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‘Happytime Murders’ shortchanges us on comedy

“The Happytime Murders” is a movie full of puppet sex and puppet violence. And the vulgarities that come out of its puppets’ mouths would be enough to earn an R-rating on their own. It’s intentionally a very raunchy comedy.

But even though it delivers on the raunch, it so shortchanges us on the comedy that the movie falls flat long before it’s over.

I acknowledge there’s something inherently funny about watching puppets do very adult activities like gambling, taking drugs, swearing, and having sex. The contrast between soft, cuddly puppets and the very sleazy film noir world they inhabit in “The Happytime Murders” is fundamentally humorous. It’s shocking and laugh-out-loud funny the first time a desperate puppet propositions Melissa McCarthy for oral sex or a cow gets milked by an octopus in a very sexual way, or even when an assassin mows down various puppets, sending stuffing flying everywhere.

But the shock of the new wears off quickly. Thirty minutes or so of “f-bombs,” dirty jokes, and outrageous sex acts, even when done by muppet-knockoffs, gets tiring. And there’s another sixty minutes still to go.

The purported plot revolves around a series of murders of former TV star puppets. The victims are all castmembers of The Happytime Gang, a (fictional) show from the 90s. A femme fatale puppet hires a private eye, and ex-cop, puppet named Phil Phillips to investigate the crimes. Phil is eventually teamed with his former human partner on the police force, Detective Connie Edwards, played by McCarthy.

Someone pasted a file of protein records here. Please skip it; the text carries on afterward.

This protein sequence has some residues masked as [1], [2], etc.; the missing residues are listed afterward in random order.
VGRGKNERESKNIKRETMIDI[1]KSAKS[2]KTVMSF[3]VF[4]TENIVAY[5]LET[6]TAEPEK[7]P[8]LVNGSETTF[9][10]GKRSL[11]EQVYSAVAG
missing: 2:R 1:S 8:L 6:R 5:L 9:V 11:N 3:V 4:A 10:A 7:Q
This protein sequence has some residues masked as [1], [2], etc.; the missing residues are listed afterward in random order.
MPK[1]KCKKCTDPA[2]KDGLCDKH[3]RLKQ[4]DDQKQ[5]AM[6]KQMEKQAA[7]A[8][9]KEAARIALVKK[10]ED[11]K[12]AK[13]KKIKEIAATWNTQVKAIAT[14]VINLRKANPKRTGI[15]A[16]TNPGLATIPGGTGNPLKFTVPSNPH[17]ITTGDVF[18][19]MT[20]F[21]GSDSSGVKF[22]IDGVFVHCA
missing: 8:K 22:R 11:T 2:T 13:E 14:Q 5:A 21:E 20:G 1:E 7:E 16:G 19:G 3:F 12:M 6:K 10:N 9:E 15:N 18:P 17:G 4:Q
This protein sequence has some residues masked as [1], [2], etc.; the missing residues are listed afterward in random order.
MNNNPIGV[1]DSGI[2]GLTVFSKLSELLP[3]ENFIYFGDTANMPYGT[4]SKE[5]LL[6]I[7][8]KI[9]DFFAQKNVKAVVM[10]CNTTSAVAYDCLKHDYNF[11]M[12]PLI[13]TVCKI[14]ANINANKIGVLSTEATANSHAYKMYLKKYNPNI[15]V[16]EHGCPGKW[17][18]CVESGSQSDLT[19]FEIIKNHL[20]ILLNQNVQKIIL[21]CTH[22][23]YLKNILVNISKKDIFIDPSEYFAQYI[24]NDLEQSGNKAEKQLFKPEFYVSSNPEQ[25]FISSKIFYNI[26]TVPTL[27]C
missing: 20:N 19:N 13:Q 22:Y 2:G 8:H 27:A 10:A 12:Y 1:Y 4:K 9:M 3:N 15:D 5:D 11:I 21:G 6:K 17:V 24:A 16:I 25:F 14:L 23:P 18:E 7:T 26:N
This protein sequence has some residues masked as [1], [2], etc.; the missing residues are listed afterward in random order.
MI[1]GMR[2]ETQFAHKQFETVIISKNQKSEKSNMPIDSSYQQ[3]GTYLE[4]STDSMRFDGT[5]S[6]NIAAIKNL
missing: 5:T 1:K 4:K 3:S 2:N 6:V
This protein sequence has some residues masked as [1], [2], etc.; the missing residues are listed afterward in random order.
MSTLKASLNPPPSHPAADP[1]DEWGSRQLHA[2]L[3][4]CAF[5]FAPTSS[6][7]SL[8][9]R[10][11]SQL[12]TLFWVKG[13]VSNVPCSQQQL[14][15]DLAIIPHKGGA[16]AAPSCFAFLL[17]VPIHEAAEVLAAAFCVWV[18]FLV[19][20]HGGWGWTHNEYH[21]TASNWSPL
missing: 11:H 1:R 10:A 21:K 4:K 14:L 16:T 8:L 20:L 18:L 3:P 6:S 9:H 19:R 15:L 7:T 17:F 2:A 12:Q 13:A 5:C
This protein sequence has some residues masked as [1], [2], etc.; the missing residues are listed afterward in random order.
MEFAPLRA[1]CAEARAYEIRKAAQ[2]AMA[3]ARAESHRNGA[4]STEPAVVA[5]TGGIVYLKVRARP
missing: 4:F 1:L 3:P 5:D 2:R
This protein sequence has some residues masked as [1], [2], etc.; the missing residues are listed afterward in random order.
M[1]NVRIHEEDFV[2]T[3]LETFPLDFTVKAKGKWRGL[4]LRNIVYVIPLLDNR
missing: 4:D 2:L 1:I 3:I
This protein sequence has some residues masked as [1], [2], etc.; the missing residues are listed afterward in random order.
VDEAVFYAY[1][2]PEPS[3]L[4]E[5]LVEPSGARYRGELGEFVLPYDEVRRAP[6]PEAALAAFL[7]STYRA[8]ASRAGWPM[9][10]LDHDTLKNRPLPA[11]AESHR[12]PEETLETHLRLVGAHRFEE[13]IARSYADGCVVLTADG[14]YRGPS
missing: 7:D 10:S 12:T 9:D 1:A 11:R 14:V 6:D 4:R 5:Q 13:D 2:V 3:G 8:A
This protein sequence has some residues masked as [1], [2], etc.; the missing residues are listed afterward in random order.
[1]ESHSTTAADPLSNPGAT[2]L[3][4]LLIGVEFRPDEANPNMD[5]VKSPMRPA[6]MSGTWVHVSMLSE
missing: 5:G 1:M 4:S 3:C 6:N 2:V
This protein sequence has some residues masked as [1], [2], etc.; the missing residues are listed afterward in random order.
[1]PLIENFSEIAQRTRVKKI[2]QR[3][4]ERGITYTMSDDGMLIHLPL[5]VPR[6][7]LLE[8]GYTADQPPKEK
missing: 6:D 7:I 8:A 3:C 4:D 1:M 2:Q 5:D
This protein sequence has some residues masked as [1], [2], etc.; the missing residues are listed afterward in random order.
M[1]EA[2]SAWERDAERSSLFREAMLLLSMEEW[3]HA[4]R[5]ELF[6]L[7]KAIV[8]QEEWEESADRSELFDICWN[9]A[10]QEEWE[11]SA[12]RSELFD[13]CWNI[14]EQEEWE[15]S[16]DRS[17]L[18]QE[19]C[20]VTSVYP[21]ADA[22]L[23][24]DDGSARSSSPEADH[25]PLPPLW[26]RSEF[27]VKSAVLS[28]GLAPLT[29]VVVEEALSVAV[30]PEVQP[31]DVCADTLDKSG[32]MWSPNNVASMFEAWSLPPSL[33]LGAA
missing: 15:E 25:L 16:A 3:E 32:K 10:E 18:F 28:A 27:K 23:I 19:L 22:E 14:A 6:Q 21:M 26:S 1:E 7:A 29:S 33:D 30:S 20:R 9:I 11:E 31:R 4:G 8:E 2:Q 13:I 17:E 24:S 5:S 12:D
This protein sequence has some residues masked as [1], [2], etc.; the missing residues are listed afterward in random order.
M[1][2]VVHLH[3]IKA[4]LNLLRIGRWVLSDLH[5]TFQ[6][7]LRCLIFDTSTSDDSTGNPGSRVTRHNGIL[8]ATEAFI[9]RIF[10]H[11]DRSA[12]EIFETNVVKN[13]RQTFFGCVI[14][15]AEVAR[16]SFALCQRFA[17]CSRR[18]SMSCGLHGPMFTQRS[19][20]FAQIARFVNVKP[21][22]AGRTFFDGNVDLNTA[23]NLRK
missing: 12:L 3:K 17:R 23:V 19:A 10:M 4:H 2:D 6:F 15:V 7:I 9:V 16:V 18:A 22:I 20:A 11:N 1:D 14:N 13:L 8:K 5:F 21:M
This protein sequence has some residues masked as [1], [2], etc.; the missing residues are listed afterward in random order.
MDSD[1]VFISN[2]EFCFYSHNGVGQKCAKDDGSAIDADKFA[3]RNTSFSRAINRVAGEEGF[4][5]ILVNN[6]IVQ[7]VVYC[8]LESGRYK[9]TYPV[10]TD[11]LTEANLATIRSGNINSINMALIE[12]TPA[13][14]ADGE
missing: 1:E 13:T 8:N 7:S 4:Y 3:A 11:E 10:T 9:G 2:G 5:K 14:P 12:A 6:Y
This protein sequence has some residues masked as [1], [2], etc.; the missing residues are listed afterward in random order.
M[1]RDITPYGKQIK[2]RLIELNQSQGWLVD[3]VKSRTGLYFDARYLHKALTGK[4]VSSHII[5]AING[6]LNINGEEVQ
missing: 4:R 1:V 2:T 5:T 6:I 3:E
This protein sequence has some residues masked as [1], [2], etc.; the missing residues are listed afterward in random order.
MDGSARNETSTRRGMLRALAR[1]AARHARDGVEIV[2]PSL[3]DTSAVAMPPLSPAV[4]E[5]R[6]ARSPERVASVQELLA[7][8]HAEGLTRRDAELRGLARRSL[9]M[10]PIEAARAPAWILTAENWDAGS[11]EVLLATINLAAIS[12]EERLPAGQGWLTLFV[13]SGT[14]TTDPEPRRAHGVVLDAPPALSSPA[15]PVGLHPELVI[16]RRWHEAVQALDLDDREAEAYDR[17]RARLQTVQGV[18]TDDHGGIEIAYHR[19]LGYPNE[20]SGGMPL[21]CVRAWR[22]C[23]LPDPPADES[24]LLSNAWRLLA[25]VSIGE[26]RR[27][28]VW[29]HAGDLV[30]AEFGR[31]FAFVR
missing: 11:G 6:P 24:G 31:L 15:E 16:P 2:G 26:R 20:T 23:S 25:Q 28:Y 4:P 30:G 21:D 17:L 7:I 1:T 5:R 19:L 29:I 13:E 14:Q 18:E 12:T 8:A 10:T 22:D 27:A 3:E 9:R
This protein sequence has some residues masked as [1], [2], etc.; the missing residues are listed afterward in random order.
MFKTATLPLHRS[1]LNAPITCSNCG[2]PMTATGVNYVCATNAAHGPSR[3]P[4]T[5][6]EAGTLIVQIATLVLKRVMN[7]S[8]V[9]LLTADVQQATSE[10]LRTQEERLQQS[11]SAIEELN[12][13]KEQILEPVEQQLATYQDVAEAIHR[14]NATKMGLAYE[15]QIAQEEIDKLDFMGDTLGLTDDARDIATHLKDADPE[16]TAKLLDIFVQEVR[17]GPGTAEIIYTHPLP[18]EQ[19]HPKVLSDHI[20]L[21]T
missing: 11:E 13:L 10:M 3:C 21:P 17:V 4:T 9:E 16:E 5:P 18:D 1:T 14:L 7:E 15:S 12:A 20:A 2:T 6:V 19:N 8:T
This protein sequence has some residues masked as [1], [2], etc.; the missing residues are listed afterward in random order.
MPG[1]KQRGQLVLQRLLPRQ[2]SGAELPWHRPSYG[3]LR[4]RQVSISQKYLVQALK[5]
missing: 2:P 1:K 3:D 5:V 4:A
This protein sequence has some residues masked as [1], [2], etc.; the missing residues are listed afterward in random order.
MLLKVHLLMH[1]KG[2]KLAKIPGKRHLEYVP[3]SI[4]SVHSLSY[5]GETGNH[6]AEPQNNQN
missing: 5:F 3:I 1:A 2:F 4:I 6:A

McCarthy is very good as the human detective who can be every bit as gross as her gross puppet counterparts. Maya Rudolph is also very funny
in the too-small role of Phillip’s secretary. And finally, Joel McHale is completely wasted in the even smaller role of an FBI agent.

But as good as the cast is, it can’t make up for a script that is little more than a platform for R- and X-rated material. Granted, I laughed when a bunny puppet says, ‘It’s like Easter in my pants,” and when a visual reference to an infamous “Basic Instinct” shot proves crucial in solving the crime. But the movie can’t keep the jokes coming fast enough
to hold our interest.

The film occasionally suggests a little depth. Despite the fact that puppets and humans are living side-by-side each other, it’s quite clear that puppets are treated as second-class citizens. But this hint is never developed further. And when it’s revealed that the very human Edwards received a puppet liver in an emergency surgery, she ponders whether that makes her part puppet and if so, what that might mean for her future. But again, no follow-up.

Two very popular shows have already tilled similar ground and did so much more effectively. Puppet sex was first introduced to the world in the hilarious movie “Team America: World Police.” And more significantly, the brilliant Broadway musical “Avenue Q” presented a hilarious look at well-rounded plush puppets who could be raunchy one moment and very “human” and vulnerable the next.

By those standards, “The Happytime Murders” is a disappointment. But if you lower your standards, and just want to kick back and enjoy a few good rude, crude sex jokes, than this film just might be your happytime.

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